For more than half a century, James Hamilton has been an active participant and an inside observer of some of the most consequential moments in modern US history. He has been involved in investigations concerning Watergate, the Kennedy assassination, “Debategate,” the Keating Five, the Clinton impeachment, Vince Foster’s suicide, the Valerie Plame affair, Benghazi, and the Major League Baseball steroids scandal. He argued against Brett Kavanaugh in front of the Supreme Court and won. James has written about his career in his book Advocate: On History’s Front Lines from Watergate to the Keating Five, Clinton Impeachment, and Benghazi.
Below he uses his experience to compare the Watergate Committee ad the January 6 Committee…
The Senate Watergate Committee. The House January 6 Committee. Both focused on a corrupt president. Both were highly successful in informing the nation of wrongdoing. But how different they were in approach and historical context.
Consider these facts about the Watergate Committee.
- The committee essentially proceeded in a bipartisan fashion. It was established by a 77–0 Senate vote. The questions revealing the existence of the Nixon White House tapes were asked by Republican staffers. The committee’s votes to subpoena Nixon for the tapes, and then to sue him when he rebuffed the subpoena, were unanimous. The vote to adopt the committee’s massive report damning the Nixon Administration was unanimous. Such bipartisanship would not be possible in today’s divisive world.
- When the Watergate Committee began, its ultimate conclusions were unknown. It was not until Watergate burglar James McCord claimed there was perjury in the trial of the burglars and that higher-ups were involved until John Dean testified that Nixon was involved in the cover-up, and until Alexander Butterfield revealed the existence of the White House tapes that the committee’s primary focus shifted to President Nixon. Eighty million people watched in suspense to see where the hearings would lead.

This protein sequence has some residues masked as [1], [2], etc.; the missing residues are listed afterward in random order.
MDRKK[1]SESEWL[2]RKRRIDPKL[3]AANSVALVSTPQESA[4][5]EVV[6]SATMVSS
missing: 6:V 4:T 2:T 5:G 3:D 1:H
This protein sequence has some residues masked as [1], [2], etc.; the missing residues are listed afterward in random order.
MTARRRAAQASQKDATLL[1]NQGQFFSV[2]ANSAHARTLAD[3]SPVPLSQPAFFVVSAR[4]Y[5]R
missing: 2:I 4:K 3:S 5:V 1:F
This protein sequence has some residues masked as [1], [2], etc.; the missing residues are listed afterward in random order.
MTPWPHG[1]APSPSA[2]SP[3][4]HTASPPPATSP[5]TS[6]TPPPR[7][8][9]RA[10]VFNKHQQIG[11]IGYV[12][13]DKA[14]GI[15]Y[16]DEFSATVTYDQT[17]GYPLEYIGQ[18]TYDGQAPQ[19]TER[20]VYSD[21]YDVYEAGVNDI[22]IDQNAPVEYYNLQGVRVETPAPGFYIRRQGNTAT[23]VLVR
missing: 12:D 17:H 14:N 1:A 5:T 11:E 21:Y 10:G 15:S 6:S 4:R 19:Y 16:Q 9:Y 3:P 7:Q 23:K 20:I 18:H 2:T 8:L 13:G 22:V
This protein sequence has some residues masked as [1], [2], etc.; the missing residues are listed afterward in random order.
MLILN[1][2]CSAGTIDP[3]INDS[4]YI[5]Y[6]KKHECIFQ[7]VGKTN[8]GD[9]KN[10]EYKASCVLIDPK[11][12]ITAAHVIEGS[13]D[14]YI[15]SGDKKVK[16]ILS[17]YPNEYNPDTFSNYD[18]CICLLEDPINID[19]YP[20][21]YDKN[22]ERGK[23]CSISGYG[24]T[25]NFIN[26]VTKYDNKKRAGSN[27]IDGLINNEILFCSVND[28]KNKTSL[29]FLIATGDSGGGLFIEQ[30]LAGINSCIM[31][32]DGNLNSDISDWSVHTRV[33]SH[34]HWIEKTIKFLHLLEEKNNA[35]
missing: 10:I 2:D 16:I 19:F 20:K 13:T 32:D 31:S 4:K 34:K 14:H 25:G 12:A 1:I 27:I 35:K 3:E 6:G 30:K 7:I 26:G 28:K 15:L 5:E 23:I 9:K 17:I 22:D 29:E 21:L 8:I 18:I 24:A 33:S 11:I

- The committee presented facts in an old-fashioned way—by putting on witnesses and subjecting them to cross-examination. Videos of executive session testimony were not used. The testimony of witnesses, some of whom were hostile, was at times unpredictable. While a coherent story was presented, the hearings were not minutely scripted.
Now consider these facts about The House January 6 Committee.
- This committee has been a partisan affair from the beginning. It was created by an essentially party-line vote. Minority Leader Kevin McCarthy had the right to appoint five members to the committee, but he withdrew his nominations after Speaker Nancy Pelosi rejected two of them, including firebrand Jim Jordan. Pelosi herself appointed two Republicans—Vice Chair Liz Cheney and Adam Kinzinger—to the committee, but they are known for their opposition to Trump and are pariahs in the Republican Party.
- There is no mystery or suspense as to the outcome of the committee’s investigation. During the first hearing, the committee announced that President Trump had an unlawful “sophisticated seven-part plan” to stay in office. The committee’s hearing is filling in the details of that seven-part plan. Some of the information presented has been indeed shocking, but the committee’s final conclusion as to Trump’s conduct has never been in doubt. Perhaps in part due to the lack of suspense, only around twenty million people so far have watched the hearing.
- The committee’s hearings have been well-orchestrated presentations. Witnesses have testified, but their testimonies are part of carefully scripted sessions where committee members lay out the basic facts, and excerpts of video depositions and messages are used to bolster the case being made. There has not been any hostile cross-examination.
There are, of course, a lot of ways to skin a cat—or expose a corrupt president. The Senate Watergate Committee did it one way. The House January 6 Committee chose another. Given the time restraints, it faced, with the predicted change of control of the House in November, the choice of the latter is understandable. (The Watergate Committee, with more time, had over 280 hours of public hearings.) While recognizing the different approaches and the disparate partisan context, the work of both committees should be applauded. We will see if the January 6 Committee ultimately changes the course of history as the Senate Watergate Committee did.
James Hamilton is a retired partner from the Morgan Lewis law firm.